Edward Snowden has emailed the representatives of several human rights organizations, including Amnesty International and Human Rights Watch, and requested a meeting with them at Sheremetyevo airport, says the BBC. The face-to-face is, apparently, to discuss his "next step forward."
The NSA whistleblower, who has been "in transit" at the Moscow travel hub for a couple of weeks now, will also, according to Russian news agency Interfax, hold the rendezvous at 5 p.m. local time, or 8 a.m. EST today.
Last month, the U.S. citizen, on the run for over a month now, applied to 21 countries for asylum. Most turned him down and now just Venezuela, Bolivia, and Nicaragua have suggested that he might be welcome in their countries.
Meanwhile, the NSA's review of the damage caused by Snowden's actions is, apparently, focusing on access that the whistleblower may have had to files regarding spying operations against Chinese leaders and other important targets. One official told the Washington Post, "we're deeply concerned. The more that this gets made public, the more capability we lose."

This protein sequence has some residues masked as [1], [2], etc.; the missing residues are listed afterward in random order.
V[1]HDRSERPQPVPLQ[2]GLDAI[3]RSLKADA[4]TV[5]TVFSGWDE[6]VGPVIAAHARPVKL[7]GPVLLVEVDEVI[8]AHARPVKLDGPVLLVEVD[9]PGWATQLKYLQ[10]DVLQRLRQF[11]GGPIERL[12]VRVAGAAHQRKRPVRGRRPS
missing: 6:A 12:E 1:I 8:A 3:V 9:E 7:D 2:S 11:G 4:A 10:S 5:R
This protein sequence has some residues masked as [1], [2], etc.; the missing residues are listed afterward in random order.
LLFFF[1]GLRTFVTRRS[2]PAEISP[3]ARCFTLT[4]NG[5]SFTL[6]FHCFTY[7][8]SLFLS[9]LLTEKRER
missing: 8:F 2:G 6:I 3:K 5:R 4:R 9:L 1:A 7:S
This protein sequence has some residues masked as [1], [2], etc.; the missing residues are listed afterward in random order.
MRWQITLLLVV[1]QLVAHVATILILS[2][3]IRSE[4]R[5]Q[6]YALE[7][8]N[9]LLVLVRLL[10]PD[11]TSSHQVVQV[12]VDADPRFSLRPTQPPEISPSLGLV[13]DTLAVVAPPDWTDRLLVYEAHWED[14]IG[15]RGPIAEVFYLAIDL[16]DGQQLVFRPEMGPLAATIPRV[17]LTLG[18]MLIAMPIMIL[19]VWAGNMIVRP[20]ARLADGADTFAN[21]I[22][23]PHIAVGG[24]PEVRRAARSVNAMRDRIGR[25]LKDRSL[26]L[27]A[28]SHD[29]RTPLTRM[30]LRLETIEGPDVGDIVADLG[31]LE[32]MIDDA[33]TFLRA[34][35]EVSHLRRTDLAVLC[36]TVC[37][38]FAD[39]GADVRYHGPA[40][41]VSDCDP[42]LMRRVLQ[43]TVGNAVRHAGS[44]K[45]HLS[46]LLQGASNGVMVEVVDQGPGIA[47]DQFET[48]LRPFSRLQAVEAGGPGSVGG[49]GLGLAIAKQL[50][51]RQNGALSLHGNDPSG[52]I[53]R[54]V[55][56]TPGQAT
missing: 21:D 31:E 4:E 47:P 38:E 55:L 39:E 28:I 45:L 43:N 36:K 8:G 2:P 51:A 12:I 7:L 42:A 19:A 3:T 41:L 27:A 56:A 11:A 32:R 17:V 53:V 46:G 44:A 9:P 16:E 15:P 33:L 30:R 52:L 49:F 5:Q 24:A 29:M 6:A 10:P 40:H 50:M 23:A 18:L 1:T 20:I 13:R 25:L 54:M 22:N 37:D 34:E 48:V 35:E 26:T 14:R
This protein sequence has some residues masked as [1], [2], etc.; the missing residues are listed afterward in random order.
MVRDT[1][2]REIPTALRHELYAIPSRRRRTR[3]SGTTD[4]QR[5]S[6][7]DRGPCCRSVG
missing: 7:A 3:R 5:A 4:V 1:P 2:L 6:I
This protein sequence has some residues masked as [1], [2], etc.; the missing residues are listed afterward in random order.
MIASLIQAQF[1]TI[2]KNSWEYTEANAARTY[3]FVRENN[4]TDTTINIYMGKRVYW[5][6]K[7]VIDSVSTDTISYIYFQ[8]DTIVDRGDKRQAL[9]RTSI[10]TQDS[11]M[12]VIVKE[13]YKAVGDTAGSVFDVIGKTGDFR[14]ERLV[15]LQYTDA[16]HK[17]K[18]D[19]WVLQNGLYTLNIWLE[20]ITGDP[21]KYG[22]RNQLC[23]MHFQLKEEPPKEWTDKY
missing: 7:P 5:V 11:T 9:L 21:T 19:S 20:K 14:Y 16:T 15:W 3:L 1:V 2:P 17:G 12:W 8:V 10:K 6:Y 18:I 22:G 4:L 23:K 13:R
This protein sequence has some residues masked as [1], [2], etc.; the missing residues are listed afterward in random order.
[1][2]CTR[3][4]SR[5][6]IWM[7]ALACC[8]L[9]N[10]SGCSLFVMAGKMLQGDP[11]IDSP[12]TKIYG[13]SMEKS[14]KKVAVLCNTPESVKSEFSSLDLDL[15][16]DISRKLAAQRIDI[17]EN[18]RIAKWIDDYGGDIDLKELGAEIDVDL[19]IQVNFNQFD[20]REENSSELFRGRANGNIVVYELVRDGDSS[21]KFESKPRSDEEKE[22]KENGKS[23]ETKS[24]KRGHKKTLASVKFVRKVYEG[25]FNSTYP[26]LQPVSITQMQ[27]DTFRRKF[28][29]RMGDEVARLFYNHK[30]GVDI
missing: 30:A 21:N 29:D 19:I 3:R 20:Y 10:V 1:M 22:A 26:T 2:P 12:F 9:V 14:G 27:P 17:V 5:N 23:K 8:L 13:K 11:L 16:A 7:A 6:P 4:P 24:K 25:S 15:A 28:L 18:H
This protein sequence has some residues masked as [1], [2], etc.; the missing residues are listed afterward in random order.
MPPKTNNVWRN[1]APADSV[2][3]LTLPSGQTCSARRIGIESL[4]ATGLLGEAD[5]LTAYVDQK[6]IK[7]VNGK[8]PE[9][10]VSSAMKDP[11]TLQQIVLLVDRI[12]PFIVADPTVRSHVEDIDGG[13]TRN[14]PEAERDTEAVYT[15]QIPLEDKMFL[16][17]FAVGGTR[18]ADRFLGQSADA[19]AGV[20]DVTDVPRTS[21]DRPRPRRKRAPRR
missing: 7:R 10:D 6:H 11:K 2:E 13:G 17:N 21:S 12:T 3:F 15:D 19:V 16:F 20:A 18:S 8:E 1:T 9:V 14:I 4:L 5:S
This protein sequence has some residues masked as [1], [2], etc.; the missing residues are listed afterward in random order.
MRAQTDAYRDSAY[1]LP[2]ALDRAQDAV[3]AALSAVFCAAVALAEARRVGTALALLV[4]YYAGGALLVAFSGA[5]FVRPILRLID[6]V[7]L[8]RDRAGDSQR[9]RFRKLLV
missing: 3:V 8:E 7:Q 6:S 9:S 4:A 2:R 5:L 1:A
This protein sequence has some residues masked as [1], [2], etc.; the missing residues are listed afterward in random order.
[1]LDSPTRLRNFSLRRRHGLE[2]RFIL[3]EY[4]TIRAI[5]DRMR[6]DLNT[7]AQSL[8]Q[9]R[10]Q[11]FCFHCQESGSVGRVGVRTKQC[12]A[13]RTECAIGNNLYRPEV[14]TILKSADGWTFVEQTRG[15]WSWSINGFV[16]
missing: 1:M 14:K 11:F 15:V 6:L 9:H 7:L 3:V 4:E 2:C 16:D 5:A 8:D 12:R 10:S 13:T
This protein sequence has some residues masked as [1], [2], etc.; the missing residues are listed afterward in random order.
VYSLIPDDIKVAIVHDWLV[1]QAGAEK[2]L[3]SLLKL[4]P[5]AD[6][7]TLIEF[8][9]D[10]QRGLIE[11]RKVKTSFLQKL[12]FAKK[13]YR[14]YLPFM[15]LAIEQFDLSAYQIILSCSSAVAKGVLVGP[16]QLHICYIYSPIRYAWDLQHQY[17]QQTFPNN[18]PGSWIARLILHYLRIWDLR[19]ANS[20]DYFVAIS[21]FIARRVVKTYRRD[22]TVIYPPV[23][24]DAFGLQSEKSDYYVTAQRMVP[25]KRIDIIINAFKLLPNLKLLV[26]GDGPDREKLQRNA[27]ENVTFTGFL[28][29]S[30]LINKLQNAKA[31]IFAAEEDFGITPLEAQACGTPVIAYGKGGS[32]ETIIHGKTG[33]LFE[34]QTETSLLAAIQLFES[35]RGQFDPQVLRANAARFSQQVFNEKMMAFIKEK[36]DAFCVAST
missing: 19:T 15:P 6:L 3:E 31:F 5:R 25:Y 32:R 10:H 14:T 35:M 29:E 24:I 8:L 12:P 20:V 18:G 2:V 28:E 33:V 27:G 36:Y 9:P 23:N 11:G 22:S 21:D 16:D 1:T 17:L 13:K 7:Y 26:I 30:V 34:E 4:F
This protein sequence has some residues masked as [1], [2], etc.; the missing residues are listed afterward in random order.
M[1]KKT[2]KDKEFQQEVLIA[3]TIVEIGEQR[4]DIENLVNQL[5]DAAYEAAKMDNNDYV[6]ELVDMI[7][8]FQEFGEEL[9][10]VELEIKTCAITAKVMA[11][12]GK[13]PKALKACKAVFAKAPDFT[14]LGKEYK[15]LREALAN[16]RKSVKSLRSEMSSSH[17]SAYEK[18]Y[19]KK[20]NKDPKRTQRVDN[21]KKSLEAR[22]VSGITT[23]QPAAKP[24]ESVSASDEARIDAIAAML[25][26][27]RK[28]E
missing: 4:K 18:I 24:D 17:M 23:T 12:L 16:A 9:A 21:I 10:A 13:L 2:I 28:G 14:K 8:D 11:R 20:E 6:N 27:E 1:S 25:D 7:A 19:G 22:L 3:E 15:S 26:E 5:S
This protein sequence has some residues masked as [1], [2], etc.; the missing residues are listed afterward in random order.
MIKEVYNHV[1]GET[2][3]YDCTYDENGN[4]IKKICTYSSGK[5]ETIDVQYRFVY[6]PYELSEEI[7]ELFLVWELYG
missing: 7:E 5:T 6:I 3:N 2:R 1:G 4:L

Snowden's potential cache of sentistive documents could run into the thousands. "He's got a lot," said the official, who did, however, concede that the whistleblower's haul was just a fraction of information held by the NSA.
[Image by Flickr user Yazan Badran]